The concession renewal was scheduled to expire on November 21, 1999, and as the date approached, the station had not yet begun transmitting. Needing to go on the air to avoid having the concession reclaimed, Aréchiga hastily put together a schedule of music videos and put XHRAE on the air in November 1999, sparking a five-year controversy.[3] Roberto Nájera Martínez, who had transferred his shares ten years earlier, claimed that he had merely rented the award of the concession to Aréchiga.[1] Nájera insisted that he was the rightful owner of the station and accused Aréchiga of plundering it.[2] Further adding to the station's troubles, Carlos Ruiz Sacristán, the head of the SCT, claimed that Aréchiga failed to live up to the terms of the original concession, refused to endorse a renewal, and instead, sought to revoke the concession. Aréchiga sued, and in a September 2002, letter to Mexican president Vicente Fox, accused current and former members of the SCT of plundering the station.[2] Meanwhile, the SCT became embroiled in a conflict between TV Azteca and CNI involving XHTVM-TV channel 40, and had considered plans to reclaim and reassign channel 28 to help settle the dispute.[4] Bidders began to size up both channels 28 and 40, such as General Electric Mexico.[5]

Finally, in January 2005, a judge ruled that Aréchiga did not violate the terms of the concession, and ordered the SCT to endorse the renewal immediately.[3] The renewal was granted on April 26, 2005, retroactive to November 22, 1999, but only lasting through May 22, 2006.[1][6] Even before the renewal had been granted, rumors began to flow that Aréchiga's victory was intentional, in order to clear the station for sale, either to Ricardo Salinas Pliego, owner of TV Azteca, who had lost control of channel 40 in the dispute with CNI, or to Olegario Vazquez Raña, a newcomer to the broadcast industry but an associate of Marta Sahagún de Fox, wife of President Vicente Fox.[1][7] Aréchiga, however, showed a determination to operate the station himself. In December 2005, the station relaunched with a new logo and slogan, “Canal para todos”, or “Channel for all”. In early 2006, XHRAE-TV inked deals with the Lumiere cinema chain to provide old Mexican movies, and with Productora y Comercializadora de Televisión, SA de CV (PCTV), to provide other programming, which began airing in April.[8]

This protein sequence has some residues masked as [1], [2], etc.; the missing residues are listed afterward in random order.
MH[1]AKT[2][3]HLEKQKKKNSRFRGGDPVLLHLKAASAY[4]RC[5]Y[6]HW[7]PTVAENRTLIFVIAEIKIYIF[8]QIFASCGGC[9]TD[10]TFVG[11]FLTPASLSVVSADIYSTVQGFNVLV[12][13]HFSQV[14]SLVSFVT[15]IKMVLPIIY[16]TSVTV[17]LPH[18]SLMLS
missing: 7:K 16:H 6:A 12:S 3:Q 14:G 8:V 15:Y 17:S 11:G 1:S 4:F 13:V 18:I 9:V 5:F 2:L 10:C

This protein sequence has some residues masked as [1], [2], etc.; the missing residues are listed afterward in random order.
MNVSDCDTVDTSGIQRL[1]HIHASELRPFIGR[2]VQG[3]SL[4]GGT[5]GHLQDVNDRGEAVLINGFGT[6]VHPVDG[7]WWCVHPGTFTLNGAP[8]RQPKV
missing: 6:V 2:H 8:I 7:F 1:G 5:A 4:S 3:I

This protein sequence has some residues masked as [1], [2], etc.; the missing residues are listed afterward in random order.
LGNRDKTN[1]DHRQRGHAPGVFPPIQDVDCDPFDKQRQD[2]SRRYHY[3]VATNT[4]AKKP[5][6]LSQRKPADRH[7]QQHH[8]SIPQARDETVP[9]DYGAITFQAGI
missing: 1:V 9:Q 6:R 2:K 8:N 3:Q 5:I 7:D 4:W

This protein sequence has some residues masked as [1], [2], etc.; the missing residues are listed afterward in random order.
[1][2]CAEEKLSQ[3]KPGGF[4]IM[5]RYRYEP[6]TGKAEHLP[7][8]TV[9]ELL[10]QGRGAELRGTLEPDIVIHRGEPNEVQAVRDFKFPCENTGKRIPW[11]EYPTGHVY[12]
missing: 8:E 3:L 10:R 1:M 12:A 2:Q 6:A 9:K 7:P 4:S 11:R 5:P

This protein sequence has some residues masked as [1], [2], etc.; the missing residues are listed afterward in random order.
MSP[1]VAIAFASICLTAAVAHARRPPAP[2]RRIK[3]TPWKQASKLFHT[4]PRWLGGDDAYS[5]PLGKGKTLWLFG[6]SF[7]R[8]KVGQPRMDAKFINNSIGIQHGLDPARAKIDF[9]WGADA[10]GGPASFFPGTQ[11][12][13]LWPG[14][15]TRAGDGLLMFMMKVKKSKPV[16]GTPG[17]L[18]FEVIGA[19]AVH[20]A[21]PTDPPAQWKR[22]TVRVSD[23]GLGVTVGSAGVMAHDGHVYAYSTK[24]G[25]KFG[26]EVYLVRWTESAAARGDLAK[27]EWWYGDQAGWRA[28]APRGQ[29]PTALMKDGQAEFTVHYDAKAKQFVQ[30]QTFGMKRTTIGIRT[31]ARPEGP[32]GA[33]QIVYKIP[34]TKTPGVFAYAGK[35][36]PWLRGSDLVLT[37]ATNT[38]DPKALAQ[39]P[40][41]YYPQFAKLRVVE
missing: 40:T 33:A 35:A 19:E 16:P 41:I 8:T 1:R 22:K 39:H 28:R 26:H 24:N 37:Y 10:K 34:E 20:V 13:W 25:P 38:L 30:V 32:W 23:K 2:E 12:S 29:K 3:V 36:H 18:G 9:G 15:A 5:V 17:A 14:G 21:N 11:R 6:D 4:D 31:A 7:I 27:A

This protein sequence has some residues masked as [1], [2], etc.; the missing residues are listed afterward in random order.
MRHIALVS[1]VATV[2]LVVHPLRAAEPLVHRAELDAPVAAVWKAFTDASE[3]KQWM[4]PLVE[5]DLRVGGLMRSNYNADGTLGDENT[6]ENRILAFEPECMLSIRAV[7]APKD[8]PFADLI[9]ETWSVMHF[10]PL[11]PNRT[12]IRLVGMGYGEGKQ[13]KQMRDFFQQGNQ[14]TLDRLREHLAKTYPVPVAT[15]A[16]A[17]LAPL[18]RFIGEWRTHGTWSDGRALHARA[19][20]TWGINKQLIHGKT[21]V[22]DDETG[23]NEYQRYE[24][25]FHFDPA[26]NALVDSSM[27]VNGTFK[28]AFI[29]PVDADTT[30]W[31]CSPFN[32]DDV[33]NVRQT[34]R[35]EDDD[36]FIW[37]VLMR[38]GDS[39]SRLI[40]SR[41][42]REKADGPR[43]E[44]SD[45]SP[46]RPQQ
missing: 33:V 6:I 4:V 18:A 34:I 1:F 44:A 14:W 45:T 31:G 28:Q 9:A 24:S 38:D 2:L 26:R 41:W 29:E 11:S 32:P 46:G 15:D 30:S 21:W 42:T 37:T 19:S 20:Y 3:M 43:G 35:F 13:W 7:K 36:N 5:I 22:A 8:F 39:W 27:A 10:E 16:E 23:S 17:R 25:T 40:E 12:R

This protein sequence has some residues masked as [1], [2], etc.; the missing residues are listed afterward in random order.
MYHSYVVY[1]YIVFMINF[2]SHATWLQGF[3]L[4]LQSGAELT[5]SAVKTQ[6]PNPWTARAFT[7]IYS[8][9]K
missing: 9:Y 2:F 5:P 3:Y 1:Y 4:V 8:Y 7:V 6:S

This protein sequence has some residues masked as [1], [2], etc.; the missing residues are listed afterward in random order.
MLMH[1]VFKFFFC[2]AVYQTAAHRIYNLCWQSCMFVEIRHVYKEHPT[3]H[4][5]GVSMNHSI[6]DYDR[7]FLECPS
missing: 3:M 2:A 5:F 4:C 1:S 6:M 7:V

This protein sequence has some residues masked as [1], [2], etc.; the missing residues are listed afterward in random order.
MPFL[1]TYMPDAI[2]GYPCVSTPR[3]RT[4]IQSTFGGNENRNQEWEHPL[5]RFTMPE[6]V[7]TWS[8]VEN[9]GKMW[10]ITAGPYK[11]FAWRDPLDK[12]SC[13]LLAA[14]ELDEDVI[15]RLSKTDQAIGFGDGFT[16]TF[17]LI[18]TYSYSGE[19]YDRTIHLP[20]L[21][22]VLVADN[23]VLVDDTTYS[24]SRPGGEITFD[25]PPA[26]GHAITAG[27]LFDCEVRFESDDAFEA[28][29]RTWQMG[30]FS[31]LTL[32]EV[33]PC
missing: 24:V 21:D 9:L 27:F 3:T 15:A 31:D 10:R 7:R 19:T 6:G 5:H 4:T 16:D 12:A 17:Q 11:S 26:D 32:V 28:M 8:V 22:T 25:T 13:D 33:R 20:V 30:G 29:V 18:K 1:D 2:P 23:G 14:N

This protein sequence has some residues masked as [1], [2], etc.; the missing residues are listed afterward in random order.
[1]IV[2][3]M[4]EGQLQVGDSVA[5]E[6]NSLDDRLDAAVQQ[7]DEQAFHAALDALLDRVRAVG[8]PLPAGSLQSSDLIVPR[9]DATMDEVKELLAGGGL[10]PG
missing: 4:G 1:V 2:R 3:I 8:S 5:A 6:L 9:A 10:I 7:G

The Cadena Tres era

Things quickly deteriorated for Aréchiga, beginning in April 2006. On April 2, the SCT, which at the time not only oversaw broadcasting but also aviation, declared Aréchiga's airline, Aero California, unfit to fly and grounded the entire fleet of airplanes.[9] With his time, money and attention fully devoted to saving Aero California, and with the concession of XHRAE-TV coming up for renewal at the end of May 2006, Aréchiga could not run both enterprises and was forced to seek a buyer for the television station.[10] Some considered the grounding of Aero California as a reprisal for Aréchiga's victory in retaining the channel 28 concession.[11]